The U.S. Delegation was justified in refusing to approve the Draft Convention of the Sea Law treaty, and in declining to concede damaging, and what eventually would have been unacceptable, compromise in the Convention its stand, the Administration should hold its ground against those who wil l be pressuring the U.S. to reconsider and sign the treaty Now that the Delegation has made BACKGROUND The current U.N. Conference on Law of the Sea began in 1973 as an outgrowth of two historic developments. The first was the trend among both developed an d developing nations to expand territorial and economic claims on the continental shelf. Terri torial waters were moved from the traditional three miles to twelve miles from each nation's coastline, while Exclusive Economic Zones (EEZs) were set at 200 mil es. Between 1958 and 1968, the proportion of coastal states claiming territorial extensions of twelve miles or more increased from 18 to 43 percent4 and today stands at more than two-thirds.

This trend has had clear military implications, particularly in t he Middle East where most of the critical narrow straits are found. Richard Darman, a U.S. official involved in the Law of the Sea negotiations since their beginning, has written Expansion of the territorialist claims of 12 miles or more, if accepted, thr e atened to 'tclosell more than 100 straits, removing from the traditional high seas freedom of transit, and imposing instead the restrictions of innocent passage I In particular, imposition of an Richard G. Darman The Law of the Sea: Re-thinking U.S. Inter ests,"

Foreign Affairs, January 1978, Vol. 56, No. 2, p. 375. 4 innocent passage regime could require submarines to surface when passing through straits, and could serious ly limit air overflight in crisis situation The second development involved technolo gical advances in the extraction of minerals from the seabed It has been estimated that 1.5 trillion tons of manganese, nickel, copper, and cobalt in the form of nodules lie on the seabed, mainly in the Pacific Ocean.6 Since the U.S. is critically deficie nt in domestic supplies of all these minerals but copper, the capability of American industries to mine the seabed has important ramifications for those industries and the country as a whole.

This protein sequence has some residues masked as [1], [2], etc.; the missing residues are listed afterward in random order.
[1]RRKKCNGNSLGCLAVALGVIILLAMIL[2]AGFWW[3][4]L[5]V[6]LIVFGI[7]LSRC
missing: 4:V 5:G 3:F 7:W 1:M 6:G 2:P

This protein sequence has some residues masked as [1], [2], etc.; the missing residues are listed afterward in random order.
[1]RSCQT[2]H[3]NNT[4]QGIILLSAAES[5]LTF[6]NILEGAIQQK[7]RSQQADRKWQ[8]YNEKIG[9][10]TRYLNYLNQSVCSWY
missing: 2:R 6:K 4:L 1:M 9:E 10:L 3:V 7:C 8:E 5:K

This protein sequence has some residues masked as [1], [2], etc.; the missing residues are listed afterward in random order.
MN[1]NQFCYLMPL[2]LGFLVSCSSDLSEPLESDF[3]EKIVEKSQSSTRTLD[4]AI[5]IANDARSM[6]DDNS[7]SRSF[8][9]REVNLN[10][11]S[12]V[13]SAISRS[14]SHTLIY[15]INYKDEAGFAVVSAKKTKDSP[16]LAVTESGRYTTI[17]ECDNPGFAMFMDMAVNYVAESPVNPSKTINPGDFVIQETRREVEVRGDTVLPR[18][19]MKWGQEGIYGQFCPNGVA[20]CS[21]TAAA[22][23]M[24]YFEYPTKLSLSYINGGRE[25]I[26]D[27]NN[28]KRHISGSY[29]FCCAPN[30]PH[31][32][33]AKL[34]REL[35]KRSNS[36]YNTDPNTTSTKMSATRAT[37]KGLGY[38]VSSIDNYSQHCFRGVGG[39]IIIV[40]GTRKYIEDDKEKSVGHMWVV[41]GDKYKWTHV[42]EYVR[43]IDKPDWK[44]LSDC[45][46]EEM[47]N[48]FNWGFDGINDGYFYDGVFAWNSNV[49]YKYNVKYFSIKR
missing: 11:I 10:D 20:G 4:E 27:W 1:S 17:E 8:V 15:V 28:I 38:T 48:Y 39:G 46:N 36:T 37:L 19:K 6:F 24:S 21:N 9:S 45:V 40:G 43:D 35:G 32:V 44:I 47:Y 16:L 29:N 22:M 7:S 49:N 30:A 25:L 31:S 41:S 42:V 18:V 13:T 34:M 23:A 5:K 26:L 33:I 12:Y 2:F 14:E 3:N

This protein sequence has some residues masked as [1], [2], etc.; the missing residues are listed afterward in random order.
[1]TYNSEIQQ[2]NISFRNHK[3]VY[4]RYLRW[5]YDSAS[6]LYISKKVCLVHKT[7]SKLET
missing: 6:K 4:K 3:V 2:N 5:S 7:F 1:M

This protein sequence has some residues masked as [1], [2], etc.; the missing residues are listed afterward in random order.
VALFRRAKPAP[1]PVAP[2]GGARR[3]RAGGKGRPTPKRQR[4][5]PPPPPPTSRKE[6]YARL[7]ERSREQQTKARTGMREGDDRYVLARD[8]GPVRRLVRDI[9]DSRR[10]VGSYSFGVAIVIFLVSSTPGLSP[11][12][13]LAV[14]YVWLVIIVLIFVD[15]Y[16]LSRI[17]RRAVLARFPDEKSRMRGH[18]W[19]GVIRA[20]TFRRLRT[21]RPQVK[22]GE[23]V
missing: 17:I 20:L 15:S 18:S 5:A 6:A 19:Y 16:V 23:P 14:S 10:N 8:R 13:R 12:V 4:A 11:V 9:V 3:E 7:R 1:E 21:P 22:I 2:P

Concern over these basic flaws in the Convention led the U.S. in March 1981, only a few days before the opening of the ninth UNCLOS session, to announce its intention to conduct a Ilpolicy review" before concluding negotiations and to remove the delegation leaders held over from the Carter Admini~tration In calling fo r the policy review, the Reagan Administration adhered to the GOP platform plank emphasizing that multilateral negotiations had not focused enough attention on the long-term security requirements of the United States.8 The Republican Party maintained that t he oceans have the potential to help meet the U.S. need to develop new sources of minerals as well as energy and that negotiations prior to 1981 had served to "inhibit United States ex loration of the seabed for its abundant natural re sources. II E Moreo v er, the principles of the NIEO are in deep disagreement with the Administration's view on foreign assistance that Itthe key to national development and human Progress is individual freedom, both political and economic This disagreement forms a major aspec t of the Administration's philosophical objections to the Draft Convention, as well as the rationale for the 1981 policy review.

As a precedent for international negotiations, the Law of the Sea Treaty is extremely important to the G-77 in its attempt to legitimize the concept of the NIEO critic of the Treaty, the Sea Law Treaty would be In the words of a prominent Ibid -9 P* 375.

Stephen Chapman, "Underwater Plunder," The New Republic, April 21, 1982 p. 17.

Bandow, op. cit., p. 476.

William R. Hawkins, "How .to Give Away Your Future: Law of the Sea,"

National Review, April 16, 1982, p. 410.

Quoted in ibid p. 410.